Now Quoting: Let’s Get Lost by Adi Alsaid

18812437LET’S GET LOST BY ADI ALSAID

Published by Harlequin Teen on July 29th 2014

Genre(s): YA, contemporary, romance, coming of age

Format: Hardcover, library copy

Would I recommend? Yes. I wouldn’t say that it was a particularly memorable book or had a long-lasting effect on me, but it was definitely an enjoyable read and had a great concept and very unique and colorful cast of characters. Find my full review here. 

Rating: ★★★★☆


Five strangers. Countless adventures. One epic way to get lost.

Four teens across the country have only one thing in common: a girl named Leila. She crashes into their lives in her absurdly red car at the moment they need someone the most.

Hudson, Bree, Elliot and Sonia find a friend in Leila. And when Leila leaves them, their lives are forever changed. But it is during Leila’s own 4,268-mile journey that she discovers the most important truth—sometimes, what you need most is right where you started. And maybe the only way to find what you’re looking for is to get lost along the way.

-Goodreads.com description


“I know there may be universes out there where I made different choices and they led me somewhere else, led me to someone else. And my heart breaks for every single version of me that didn't end up with you.”.png


Have you read Let’s Get Lost? What did you think? What are some books that you’ve found particularly quotable lately?

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Review: Let’s Get Lost by Adi Alsaid

18812437.jpgLet’s Get Lost by Adi Alsaid

Published by Harlequin Teen on July 29th 2014

Genre(s): YA, contemporary, romance, coming of age

Format: Hardcover, library copy

Would I recommend? Yes. I wouldn’t say that it was a particularly memorable book or had a long-lasting effect on me, but it was definitely an enjoyable read and had a great concept and very unique and colorful cast of characters.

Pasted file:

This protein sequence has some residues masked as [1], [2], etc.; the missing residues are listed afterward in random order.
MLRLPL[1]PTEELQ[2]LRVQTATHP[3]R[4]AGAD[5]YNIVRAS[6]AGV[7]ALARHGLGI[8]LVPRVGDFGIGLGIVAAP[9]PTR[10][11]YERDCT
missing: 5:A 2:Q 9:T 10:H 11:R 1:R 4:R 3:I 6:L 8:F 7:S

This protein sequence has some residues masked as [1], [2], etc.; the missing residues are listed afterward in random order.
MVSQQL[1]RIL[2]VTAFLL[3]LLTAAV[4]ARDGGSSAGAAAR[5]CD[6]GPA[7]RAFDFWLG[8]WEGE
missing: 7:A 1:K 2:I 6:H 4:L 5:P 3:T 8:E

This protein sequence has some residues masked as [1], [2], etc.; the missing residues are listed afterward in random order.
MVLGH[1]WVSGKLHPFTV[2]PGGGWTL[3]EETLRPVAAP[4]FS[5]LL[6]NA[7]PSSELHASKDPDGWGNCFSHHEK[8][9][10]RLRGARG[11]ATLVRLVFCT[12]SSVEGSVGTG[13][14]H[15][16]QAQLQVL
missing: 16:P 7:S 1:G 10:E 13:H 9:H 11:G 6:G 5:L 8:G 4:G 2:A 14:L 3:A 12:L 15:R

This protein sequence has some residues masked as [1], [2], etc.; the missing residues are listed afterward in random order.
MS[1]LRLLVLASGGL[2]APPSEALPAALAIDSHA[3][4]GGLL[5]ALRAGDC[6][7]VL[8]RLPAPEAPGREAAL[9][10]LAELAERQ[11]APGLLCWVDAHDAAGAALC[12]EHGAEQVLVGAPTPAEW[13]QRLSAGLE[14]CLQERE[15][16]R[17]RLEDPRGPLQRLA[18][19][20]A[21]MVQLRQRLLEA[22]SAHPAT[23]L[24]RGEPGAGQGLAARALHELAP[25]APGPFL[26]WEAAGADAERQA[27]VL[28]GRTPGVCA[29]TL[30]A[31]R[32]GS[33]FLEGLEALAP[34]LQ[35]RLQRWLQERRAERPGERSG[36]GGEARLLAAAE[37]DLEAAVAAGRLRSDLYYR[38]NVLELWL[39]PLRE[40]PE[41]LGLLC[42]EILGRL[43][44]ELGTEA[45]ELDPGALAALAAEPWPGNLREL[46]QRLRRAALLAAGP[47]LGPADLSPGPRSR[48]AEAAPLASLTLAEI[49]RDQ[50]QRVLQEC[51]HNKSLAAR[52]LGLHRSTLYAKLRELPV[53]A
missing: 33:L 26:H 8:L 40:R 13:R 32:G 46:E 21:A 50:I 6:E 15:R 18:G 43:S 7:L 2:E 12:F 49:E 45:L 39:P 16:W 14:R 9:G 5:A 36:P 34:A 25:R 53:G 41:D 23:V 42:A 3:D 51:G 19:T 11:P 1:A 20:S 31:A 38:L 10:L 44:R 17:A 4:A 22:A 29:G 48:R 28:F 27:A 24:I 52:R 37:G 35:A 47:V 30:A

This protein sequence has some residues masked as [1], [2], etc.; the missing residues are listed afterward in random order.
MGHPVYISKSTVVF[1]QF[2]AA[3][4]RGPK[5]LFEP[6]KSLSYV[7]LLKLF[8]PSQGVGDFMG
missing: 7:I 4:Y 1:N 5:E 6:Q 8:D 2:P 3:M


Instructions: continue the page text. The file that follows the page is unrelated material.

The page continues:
Rating: ★★★★☆


Five strangers. Countless adventures. One epic way to get lost.

Four teens across the country have only one thing in common: a girl named Leila. She crashes into their lives in her absurdly red car at the moment they need someone the most.

Hudson, Bree, Elliot and Sonia find a friend in Leila. And when Leila leaves them, their lives are forever changed. But it is during Leila’s own 4,268-mile journey that she discovers the most important truth—sometimes, what you need most is right where you started. And maybe the only way to find what you’re looking for is to get lost along the way.

-Goodreads.com description


My Thoughts

Let’s Get Lost had a lot of hype surrounding it before its release, and rightfully so. I was really looking forward to reading this book because of all the potential the unique concept held. I absolutely love road trip books (seeing the term “road trip” in a book’s synopsis is one of the most foolproof methods of getting me to check it out!), and you all know how big a fan I am of coming of age books. Plus, the idea that one person – in this case, Leila, the main character – could make such a big impact on the lives of four different people in a small amount of time is incredible to me – definitely something I wanted to read about.

I loved Leila. Although I’ve seen a lot of versions of her in many other YA books, her vibrant personality and sassy dialogue kept me engaged throughout the whole read. She’s outspoken, opinionated, caring, and hilarious – definitely someone who I would love to be friends with.

The other characters were great too. Their stories and backgrounds did all seem somewhat stereotyped and typical, but their personalities were all very unique and every one of them brought something new to the table. I found myself getting very emotionally engaged in each character’s individual story, only to have that part of the book end and move on to another character’s perspective. The endings of each character’s POV weren’t very satisfying because it seemed like the story was stopping before it even got started, which was pretty frustrating for me. I wish the author would have taken a little more time with each story so we would have gotten to know the characters better.